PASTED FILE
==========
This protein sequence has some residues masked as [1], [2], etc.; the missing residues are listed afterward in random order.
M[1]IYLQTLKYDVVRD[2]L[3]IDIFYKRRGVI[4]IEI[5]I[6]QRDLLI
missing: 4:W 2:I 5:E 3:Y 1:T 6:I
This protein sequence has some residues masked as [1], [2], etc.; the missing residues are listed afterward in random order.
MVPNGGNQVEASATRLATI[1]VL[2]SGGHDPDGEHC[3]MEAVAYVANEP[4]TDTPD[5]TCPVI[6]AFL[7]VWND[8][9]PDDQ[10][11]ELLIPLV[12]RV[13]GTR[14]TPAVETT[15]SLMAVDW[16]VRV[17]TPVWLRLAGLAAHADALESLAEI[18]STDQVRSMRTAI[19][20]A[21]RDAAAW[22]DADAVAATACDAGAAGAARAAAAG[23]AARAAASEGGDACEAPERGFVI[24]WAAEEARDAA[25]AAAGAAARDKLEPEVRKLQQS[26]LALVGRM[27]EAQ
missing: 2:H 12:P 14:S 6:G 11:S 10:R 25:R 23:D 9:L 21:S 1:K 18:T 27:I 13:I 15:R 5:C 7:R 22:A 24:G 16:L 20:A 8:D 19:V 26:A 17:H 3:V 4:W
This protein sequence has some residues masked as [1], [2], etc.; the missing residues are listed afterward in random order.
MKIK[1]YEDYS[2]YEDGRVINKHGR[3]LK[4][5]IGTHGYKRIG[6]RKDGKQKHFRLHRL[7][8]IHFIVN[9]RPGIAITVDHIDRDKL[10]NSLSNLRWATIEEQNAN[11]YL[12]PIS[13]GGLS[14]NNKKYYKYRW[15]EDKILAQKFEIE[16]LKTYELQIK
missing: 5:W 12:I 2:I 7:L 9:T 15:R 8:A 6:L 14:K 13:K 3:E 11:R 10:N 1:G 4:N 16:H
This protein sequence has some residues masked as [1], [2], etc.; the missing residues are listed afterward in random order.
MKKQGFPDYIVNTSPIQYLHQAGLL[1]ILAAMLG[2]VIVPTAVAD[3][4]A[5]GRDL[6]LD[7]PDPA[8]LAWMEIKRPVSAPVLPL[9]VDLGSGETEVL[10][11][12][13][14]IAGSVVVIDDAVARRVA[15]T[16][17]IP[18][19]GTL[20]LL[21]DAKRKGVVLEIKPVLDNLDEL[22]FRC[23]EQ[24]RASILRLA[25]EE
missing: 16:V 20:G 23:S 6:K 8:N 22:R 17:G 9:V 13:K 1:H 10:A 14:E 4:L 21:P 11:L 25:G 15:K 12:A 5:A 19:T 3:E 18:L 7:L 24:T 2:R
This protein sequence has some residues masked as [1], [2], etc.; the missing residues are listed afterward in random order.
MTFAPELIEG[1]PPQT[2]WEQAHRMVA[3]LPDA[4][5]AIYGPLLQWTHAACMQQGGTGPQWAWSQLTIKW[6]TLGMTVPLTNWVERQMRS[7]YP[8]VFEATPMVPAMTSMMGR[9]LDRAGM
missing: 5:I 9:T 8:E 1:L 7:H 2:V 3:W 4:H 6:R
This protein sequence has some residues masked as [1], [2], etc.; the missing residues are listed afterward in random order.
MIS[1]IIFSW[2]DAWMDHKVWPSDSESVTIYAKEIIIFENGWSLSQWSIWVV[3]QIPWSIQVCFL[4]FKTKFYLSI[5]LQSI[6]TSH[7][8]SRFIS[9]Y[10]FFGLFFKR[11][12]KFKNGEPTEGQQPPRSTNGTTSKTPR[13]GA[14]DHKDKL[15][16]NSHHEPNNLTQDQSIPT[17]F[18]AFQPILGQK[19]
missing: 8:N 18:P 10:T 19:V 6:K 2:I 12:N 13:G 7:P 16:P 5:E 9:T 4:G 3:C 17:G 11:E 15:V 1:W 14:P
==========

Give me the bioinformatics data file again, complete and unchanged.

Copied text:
This protein sequence has some residues masked as [1], [2], etc.; the missing residues are listed afterward in random order.
M[1]IYLQTLKYDVVRD[2]L[3]IDIFYKRRGVI[4]IEI[5]I[6]QRDLLI
missing: 4:W 2:I 5:E 3:Y 1:T 6:I
This protein sequence has some residues masked as [1], [2], etc.; the missing residues are listed afterward in random order.
MVPNGGNQVEASATRLATI[1]VL[2]SGGHDPDGEHC[3]MEAVAYVANEP[4]TDTPD[5]TCPVI[6]AFL[7]VWND[8][9]PDDQ[10][11]ELLIPLV[12]RV[13]GTR[14]TPAVETT[15]SLMAVDW[16]VRV[17]TPVWLRLAGLAAHADALESLAEI[18]STDQVRSMRTAI[19][20]A[21]RDAAAW[22]DADAVAATACDAGAAGAARAAAAG[23]AARAAASEGGDACEAPERGFVI[24]WAAEEARDAA[25]AAAGAAARDKLEPEVRKLQQS[26]LALVGRM[27]EAQ
missing: 2:H 12:P 14:S 6:G 11:S 10:R 25:R 23:D 9:L 21:S 1:K 18:T 27:I 13:I 15:R 5:C 7:R 22:A 24:G 16:L 20:A 8:D 19:V 26:A 17:H 3:V 4:W
This protein sequence has some residues masked as [1], [2], etc.; the missing residues are listed afterward in random order.
MKIK[1]YEDYS[2]YEDGRVINKHGR[3]LK[4][5]IGTHGYKRIG[6]RKDGKQKHFRLHRL[7][8]IHFIVN[9]RPGIAITVDHIDRDKL[10]NSLSNLRWATIEEQNAN[11]YL[12]PIS[13]GGLS[14]NNKKYYKYRW[15]EDKILAQKFEIE[16]LKTYELQIK
missing: 5:W 12:I 2:I 7:L 9:T 15:R 8:A 6:L 14:K 13:K 3:E 11:R 10:N 1:G 4:N 16:H
This protein sequence has some residues masked as [1], [2], etc.; the missing residues are listed afterward in random order.
MKKQGFPDYIVNTSPIQYLHQAGLL[1]ILAAMLG[2]VIVPTAVAD[3][4]A[5]GRDL[6]LD[7]PDPA[8]LAWMEIKRPVSAPVLPL[9]VDLGSGETEVL[10][11][12][13][14]IAGSVVVIDDAVARRVA[15]T[16][17]IP[18][19]GTL[20]LL[21]DAKRKGVVLEIKPVLDNLDEL[22]FRC[23]EQ[24]RASILRLA[25]EE
missing: 16:V 20:G 23:S 6:K 8:N 22:R 17:G 9:V 13:K 1:H 10:A 14:E 4:L 21:P 11:L 25:G 15:K 12:A 5:A 19:T 3:E 18:L 7:L 24:T 2:R
This protein sequence has some residues masked as [1], [2], etc.; the missing residues are listed afterward in random order.
MTFAPELIEG[1]PPQT[2]WEQAHRMVA[3]LPDA[4][5]AIYGPLLQWTHAACMQQGGTGPQWAWSQLTIKW[6]TLGMTVPLTNWVERQMRS[7]YP[8]VFEATPMVPAMTSMMGR[9]LDRAGM
missing: 5:I 9:T 8:E 1:L 7:H 2:V 3:W 4:H 6:R
This protein sequence has some residues masked as [1], [2], etc.; the missing residues are listed afterward in random order.
MIS[1]IIFSW[2]DAWMDHKVWPSDSESVTIYAKEIIIFENGWSLSQWSIWVV[3]QIPWSIQVCFL[4]FKTKFYLSI[5]LQSI[6]TSH[7][8]SRFIS[9]Y[10]FFGLFFKR[11][12]KFKNGEPTEGQQPPRSTNGTTSKTPR[13]GA[14]DHKDKL[15][16]NSHHEPNNLTQDQSIPT[17]F[18]AFQPILGQK[19]
missing: 8:N 18:P 10:T 19:V 6:K 2:I 12:N 13:G 7:P 16:P 5:E 9:T 4:G 3:C 17:G 11:E 15:V 1:W 14:P